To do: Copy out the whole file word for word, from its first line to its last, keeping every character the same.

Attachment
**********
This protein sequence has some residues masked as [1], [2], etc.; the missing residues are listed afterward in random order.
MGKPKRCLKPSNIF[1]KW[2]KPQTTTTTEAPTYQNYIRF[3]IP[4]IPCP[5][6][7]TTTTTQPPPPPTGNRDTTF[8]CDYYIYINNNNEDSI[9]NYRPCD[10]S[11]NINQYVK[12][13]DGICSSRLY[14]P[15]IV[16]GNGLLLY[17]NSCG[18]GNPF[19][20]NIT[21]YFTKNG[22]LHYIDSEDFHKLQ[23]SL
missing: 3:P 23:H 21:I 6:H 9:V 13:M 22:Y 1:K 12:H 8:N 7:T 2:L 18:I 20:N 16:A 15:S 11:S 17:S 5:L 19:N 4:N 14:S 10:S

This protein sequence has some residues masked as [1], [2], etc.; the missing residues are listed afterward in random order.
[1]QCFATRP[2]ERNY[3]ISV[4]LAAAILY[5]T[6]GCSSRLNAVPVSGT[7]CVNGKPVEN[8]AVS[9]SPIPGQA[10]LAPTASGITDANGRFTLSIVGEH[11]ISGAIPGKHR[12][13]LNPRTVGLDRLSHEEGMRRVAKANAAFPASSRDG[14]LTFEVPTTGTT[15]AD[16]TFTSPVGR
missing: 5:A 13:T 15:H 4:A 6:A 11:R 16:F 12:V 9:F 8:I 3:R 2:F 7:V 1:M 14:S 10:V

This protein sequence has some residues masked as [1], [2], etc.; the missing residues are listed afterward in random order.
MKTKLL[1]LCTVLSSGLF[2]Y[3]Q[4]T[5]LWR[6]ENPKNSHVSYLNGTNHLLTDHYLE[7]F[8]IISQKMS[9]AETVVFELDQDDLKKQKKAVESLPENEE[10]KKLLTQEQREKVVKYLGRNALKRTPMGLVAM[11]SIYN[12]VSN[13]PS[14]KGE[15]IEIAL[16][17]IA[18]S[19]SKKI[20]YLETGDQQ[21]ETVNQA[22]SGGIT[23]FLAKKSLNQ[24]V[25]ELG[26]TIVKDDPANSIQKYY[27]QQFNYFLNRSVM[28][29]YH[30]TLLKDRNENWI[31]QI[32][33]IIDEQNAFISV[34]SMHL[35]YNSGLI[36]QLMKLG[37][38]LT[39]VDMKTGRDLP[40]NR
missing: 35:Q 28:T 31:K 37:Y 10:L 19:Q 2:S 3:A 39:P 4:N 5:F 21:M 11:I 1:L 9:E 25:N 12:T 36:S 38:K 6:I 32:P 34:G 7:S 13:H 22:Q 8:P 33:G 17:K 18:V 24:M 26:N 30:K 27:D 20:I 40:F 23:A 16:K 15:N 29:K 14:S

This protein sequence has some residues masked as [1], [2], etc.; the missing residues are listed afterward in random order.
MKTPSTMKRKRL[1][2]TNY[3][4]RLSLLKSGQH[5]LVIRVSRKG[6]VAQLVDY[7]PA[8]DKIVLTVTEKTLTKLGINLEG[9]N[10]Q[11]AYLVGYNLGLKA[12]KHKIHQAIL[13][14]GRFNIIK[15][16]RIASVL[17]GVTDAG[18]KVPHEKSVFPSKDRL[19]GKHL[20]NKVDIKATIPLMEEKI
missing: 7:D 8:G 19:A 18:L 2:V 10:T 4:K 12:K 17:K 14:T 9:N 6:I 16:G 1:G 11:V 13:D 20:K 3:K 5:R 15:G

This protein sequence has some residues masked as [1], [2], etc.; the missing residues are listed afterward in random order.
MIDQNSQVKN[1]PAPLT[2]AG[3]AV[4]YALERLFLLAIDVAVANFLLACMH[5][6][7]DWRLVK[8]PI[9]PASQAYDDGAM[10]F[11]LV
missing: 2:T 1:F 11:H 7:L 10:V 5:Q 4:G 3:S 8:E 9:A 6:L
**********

This protein sequence has some residues masked as [1], [2], etc.; the missing residues are listed afterward in random order.
MGKPKRCLKPSNIF[1]KW[2]KPQTTTTTEAPTYQNYIRF[3]IP[4]IPCP[5][6][7]TTTTTQPPPPPTGNRDTTF[8]CDYYIYINNNNEDSI[9]NYRPCD[10]S[11]NINQYVK[12][13]DGICSSRLY[14]P[15]IV[16]GNGLLLY[17]NSCG[18]GNPF[19][20]NIT[21]YFTKNG[22]LHYIDSEDFHKLQ[23]SL
missing: 3:P 23:H 21:I 6:H 9:V 13:M 22:Y 1:K 12:H 8:N 7:T 2:L 18:I 20:N 16:A 15:S 11:S 17:S 5:L 19:N 4:N 14:S 10:S

This protein sequence has some residues masked as [1], [2], etc.; the missing residues are listed afterward in random order.
[1]QCFATRP[2]ERNY[3]ISV[4]LAAAILY[5]T[6]GCSSRLNAVPVSGT[7]CVNGKPVEN[8]AVS[9]SPIPGQA[10]LAPTASGITDANGRFTLSIVGEH[11]ISGAIPGKHR[12][13]LNPRTVGLDRLSHEEGMRRVAKANAAFPASSRDG[14]LTFEVPTTGTT[15]AD[16]TFTSPVGR
missing: 5:A 13:T 15:H 4:A 6:A 11:R 16:F 12:V 9:F 8:I 3:R 2:F 7:V 1:M 14:S 10:V

This protein sequence has some residues masked as [1], [2], etc.; the missing residues are listed afterward in random order.
MKTKLL[1]LCTVLSSGLF[2]Y[3]Q[4]T[5]LWR[6]ENPKNSHVSYLNGTNHLLTDHYLE[7]F[8]IISQKMS[9]AETVVFELDQDDLKKQKKAVESLPENEE[10]KKLLTQEQREKVVKYLGRNALKRTPMGLVAM[11]SIYN[12]VSN[13]PS[14]KGE[15]IEIAL[16][17]IA[18]S[19]SKKI[20]YLETGDQQ[21]ETVNQA[22]SGGIT[23]FLAKKSLNQ[24]V[25]ELG[26]TIVKDDPANSIQKYY[27]QQFNYFLNRSVM[28][29]YH[30]TLLKDRNENWI[31]QI[32][33]IIDEQNAFISV[34]SMHL[35]YNSGLI[36]QLMKLG[37][38]LT[39]VDMKTGRDLP[40]NR
missing: 35:Q 28:T 31:K 37:Y 10:L 19:Q 2:S 3:A 39:P 4:N 5:F 21:M 11:I 1:L 9:E 25:N 12:T 36:S 38:K 6:I 32:P 34:G 7:S 13:H 22:Q 8:P 33:G 17:K 18:V 24:M 26:N 30:K 27:D 20:I 40:F 23:A 16:K 15:N 29:K 14:S

This protein sequence has some residues masked as [1], [2], etc.; the missing residues are listed afterward in random order.
MKTPSTMKRKRL[1][2]TNY[3][4]RLSLLKSGQH[5]LVIRVSRKG[6]VAQLVDY[7]PA[8]DKIVLTVTEKTLTKLGINLEG[9]N[10]Q[11]AYLVGYNLGLKA[12]KHKIHQAIL[13][14]GRFNIIK[15][16]RIASVL[17]GVTDAG[18]KVPHEKSVFPSKDRL[19]GKHL[20]NKVDIKATIPLMEEKI
missing: 7:D 8:G 19:A 18:L 2:V 10:T 4:K 12:K 17:K 14:T 9:N 6:I 16:G 1:G 11:V 13:D 20:K 3:K 5:R 15:G

This protein sequence has some residues masked as [1], [2], etc.; the missing residues are listed afterward in random order.
MIDQNSQVKN[1]PAPLT[2]AG[3]AV[4]YALERLFLLAIDVAVANFLLACMH[5][6][7]DWRLVK[8]PI[9]PASQAYDDGAM[10]F[11]LV
missing: 2:T 1:F 11:H 7:L 10:V 5:Q 4:G 3:S 8:E 9:A 6:L